Lawyers across the brokerage industry are busily reading and digesting the Securities and Exchange Commission's investment advice reforms approved this week. But some firms are also gearing up for more changes promulgated by the organization that administers one of the most sought-after designations in the industry: the Certified Financial Planner, or CFP.
The Certified Financial Planner Board of Standards Inc. in 2018 approved a new code of ethics and standards of conduct, expanding a fiduciary standard as part of its revamp to the designation's conduct requirements. Under the new standards, all CFPs — including brokers — must act in the best interests of their clients when providing financial advice.
Under the new SEC reforms, brokers do not have to operate under a fiduciary standard.
Many in the retail securities industry dislike the CFP Board's updated code of ethics and standards of conduct, which is to take effect in October.
"Similar to state fiduciary efforts, the CFP Board's code adds yet another standard demanding compliance by firms and advisers," wrote Chris Paulitz, a spokesman for the Financial Services Institute, in an email. "And with more standards come greater complexity, higher costs and increased likelihood of error."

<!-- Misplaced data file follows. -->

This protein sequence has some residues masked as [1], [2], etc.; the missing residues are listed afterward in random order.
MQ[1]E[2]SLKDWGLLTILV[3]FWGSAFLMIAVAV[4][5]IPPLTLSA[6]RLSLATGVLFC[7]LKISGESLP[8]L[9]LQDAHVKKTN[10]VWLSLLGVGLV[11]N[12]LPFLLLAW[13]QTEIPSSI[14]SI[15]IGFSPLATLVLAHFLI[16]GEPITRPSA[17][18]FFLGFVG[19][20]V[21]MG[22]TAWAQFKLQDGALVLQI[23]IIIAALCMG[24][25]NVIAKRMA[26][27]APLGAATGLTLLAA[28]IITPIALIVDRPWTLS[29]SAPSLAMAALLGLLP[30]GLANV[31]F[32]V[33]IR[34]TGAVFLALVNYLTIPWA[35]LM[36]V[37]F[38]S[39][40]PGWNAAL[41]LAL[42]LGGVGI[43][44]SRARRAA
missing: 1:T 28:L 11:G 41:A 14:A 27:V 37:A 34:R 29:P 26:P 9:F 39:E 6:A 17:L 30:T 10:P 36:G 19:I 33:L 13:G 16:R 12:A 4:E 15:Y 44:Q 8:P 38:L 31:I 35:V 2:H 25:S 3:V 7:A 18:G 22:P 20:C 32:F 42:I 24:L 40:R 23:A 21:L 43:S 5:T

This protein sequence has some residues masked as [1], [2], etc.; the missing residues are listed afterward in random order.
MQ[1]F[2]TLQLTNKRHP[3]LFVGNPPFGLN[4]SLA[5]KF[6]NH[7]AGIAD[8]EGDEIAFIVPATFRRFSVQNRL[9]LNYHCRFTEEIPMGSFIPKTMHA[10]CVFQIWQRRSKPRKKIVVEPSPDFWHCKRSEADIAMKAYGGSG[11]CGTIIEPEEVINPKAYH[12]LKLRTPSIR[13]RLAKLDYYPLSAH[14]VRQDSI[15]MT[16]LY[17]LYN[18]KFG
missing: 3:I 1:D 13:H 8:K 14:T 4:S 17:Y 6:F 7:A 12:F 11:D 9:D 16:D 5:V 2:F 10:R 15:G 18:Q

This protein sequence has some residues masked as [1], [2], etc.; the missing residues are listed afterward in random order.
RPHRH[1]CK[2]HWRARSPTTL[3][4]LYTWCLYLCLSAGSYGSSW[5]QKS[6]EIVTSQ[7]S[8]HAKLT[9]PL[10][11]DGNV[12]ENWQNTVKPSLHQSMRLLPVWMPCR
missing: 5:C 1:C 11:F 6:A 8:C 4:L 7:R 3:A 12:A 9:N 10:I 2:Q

The FSI is a trade organization that represents independent contractor broker-dealers.
Last February, eight major brokerage firms called on the CFP Board in a comment letter to halt its effort to raise the investment-advice requirement attached to the designation until the SEC proposed its own standard. The firms also criticized the new standards of conduct as impractical and duplicating existing regulations as well as for being overly broad.
One of those firms, Edward Jones, has recently sent a letter to advisers expressing concerns about the new standards and how they affect financial advisers, according to an industry source who asked not to be named.
A spokesman for Edward Jones, John Boul, said that the firm is reviewing the SEC's Regulation Best Interest to see how it would work alongside CFP's fiduciary standard and will have more to say, possibly as early as next month.
Similarly, other large broker-dealers are in the process of reaching out to financial advisers in their network who hold the CFP designation to ensure they have the information they need to prepare for the Oct. 1 compliance date.
Meanwhile, Kevin Keller, chief executive of the CFP Board, said he would have liked to have seen more fiduciary teeth in the SEC's rule, but is now relishing the idea that the CFP designation "will become a lot more valuable to consumers."
"Now that the SEC has issued its Regulation Best Interest rule and related guidance for investment advisers, consumers should know that nearly 85,000 CFP professionals will be obligated to provide financial advice under a fiduciary standard," he said.